What about blogs? Are you currently using these? Blogs are online journals that support individual or small group writing and reflection. Blogs make it easy to combine text, audio, video and images while keeping a record about what each student is learning and thinking. Blogs also are designed to support commenting by faculty and other learners.

Another tip —  Tip #47 Journaling, Blogging and Wiki-ing — compared the uses of journals, wikis and blogs. What that tip didn’t do was to suggest how you might use discussions and blogs in the same course as companion tools for different stages or processes of learning. Here are two stories about how you might use discussions and blogs together from a colleague, Ruth Newberry from Duquesne University,

According to Newberry, the blog tool is “ideal for all the pre-writing work phases” in a writing course. Blogs share many features with text-based journals, but one key difference is that blogs are usually in reverse chronological order, with the latest postings first.  So, in one writing course, students are using the blog as a place to post and collect resources and “think aloud” about possible themes and writing goals.  The blog is also a good place for the student to draft a proposal or abstract, propose a direction for their writing and then invite comments and review from the faculty member or from fellow students.

The discussion board in the writing class then becomes the place where the whole class can “come together” to discuss proposed topics, the writing processes and the role of text and other media collectively consolidating the pre-writing work. Learning and community grows as learners move back and forth between the collective group meetings and the individual authoring and autonomy needed for writing. Research by Hayles, a professor of literature and digital media at Duke University, suggests learners are most stimulated by learning experiences that are “associated with feelings of autonomy, competence, and relatedness” (2007). Moving back and forth between blogs and discussion forums incorporates these actions and feelings, creating a serendipitous blending of learning and tools.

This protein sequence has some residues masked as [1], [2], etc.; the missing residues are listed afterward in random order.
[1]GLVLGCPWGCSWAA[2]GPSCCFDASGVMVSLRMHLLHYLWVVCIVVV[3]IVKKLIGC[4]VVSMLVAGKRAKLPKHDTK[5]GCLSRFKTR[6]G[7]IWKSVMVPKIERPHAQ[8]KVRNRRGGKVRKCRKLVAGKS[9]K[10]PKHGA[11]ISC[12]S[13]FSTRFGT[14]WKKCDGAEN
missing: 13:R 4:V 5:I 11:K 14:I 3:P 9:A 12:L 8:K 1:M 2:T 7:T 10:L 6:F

Another example of the joint use of blogs and discussions is from a nursing course. In this course discussion forums are used for discussing the completed work assignments and for asking questions and the blogs are used for informal planning and thinking.

The power of these tools is multifaceted.   Tracking tools and the follow-up and adjustment of announcements sends messages that you, the instructor, are consistently present.  Combining blogs and discussion boards increase the engagement and thinking by students, and increases the knowledge of student’s learning and state of knowledge.


Hayles, K. N. (2007). Hyper and Deep Attention: The Generational Divide in Cognitive Modes. Profession, pp. 187-199. Retrieved from

Note: These eCoaching tips were initially developed for faculty in the School of Leadership & Professional Advancement at Duquesne University in Pittsburgh, PA. This library of tips has been organized, expanded and updated  in the second edition of the  book, The Online Teaching Survival Guide: Simple and Practical Pedagogical Tips (2016) coauthored with Rita- Marie Conrad. Judith can be reached at judith followed by

Copyright Judith V. Boettcher, 2006 – 2020